First contact with open .NET
Completed on 13-Feb-2016 (47 days) -- Updated on 19-Nov-2016

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Code overview >
CoreCLR

As explained in the first section, CoreCLR is one of the three major open .NET repositories where this project is precisely focused. It contains the most basic parts of the .NET Framework:
  • The .NET Core runtime ("CoreCLR").
  • The base library ("mscorlib").
  • The garbage collector.
  • The JIT compiler.
  • Data types and low-level classes.
Most of the code in the CoreCLR repository is written in unmanaged/unsafe C# and in C++. My experience in both languages is quite limited (although I am very experienced in managed C#/.NET), but this fact will certainly not be a problem here because of the following two reasons:
  • I specialise in algorithm building and rely on a quite minimalistic approach (i.e., rarely use the most complex features of the given programming environment). The defining feature of unmanaged C# is precisely keeping everything very simple from the in-built-feature-utilisation point of view.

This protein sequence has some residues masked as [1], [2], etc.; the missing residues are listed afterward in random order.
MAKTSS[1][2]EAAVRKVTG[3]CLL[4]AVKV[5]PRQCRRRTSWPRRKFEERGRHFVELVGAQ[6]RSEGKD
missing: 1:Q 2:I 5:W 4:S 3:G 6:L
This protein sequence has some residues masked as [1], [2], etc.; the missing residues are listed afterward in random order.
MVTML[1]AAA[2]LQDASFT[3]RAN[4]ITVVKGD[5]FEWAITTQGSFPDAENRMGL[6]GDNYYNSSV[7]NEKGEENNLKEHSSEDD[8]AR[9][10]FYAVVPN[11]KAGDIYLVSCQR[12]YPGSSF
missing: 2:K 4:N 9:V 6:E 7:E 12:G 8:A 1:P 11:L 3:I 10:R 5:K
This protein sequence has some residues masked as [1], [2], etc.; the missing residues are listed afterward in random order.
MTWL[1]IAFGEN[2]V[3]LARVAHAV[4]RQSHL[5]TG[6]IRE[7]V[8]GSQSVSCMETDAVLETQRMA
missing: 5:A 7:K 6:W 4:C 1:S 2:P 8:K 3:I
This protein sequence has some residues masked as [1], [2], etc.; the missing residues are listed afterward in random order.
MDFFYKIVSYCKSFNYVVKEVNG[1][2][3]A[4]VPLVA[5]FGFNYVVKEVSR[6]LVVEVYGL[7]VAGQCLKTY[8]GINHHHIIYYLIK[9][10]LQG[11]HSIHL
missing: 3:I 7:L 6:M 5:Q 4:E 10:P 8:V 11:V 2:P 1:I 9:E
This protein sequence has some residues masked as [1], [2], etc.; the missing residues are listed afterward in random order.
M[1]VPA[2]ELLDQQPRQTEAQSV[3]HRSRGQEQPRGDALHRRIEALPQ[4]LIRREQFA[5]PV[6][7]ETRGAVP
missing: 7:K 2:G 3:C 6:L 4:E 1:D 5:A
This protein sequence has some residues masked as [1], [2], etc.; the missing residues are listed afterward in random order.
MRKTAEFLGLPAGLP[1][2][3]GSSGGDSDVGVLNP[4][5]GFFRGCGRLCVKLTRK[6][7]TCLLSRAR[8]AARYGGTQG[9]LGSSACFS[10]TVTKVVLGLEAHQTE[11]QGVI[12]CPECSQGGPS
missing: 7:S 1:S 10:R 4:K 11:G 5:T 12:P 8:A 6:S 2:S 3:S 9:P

• All my contributions to the open .NET project are expected to be focused on improving existing-and-already-quite-optimised codes, an aspect where my eventually-not-too-extensive experience in the given language is still less important.
    Note that I am also planning to work on new implementations, but most of this code is expected to be very similar to the existing one. For example: I will not be writing the code of the future decimal.TryParseExact method (which will be accounting for various currently-unsupported behaviours, like the ones described in my first two issues in the CoreCLR repository #2285 and #2290) completely from scratch, but will adapt the one of Decimal.TryParse (and its associated methods, like ParseNumber).
The current project deals with the optimisation of ParseNumber (i.e., part of the mscorlib library, inside the file Number.cs), which takes care of all the string-analysis actions of the .NET numeric types; this project is mostly focused on Parse/TryParse of decimal, but also accounts for int, long & double. Note that all these parsing methods are written in unmanaged/managed C# & C++, although ParseNumber (and, consequently, this project) is mostly written in unmanaged C#.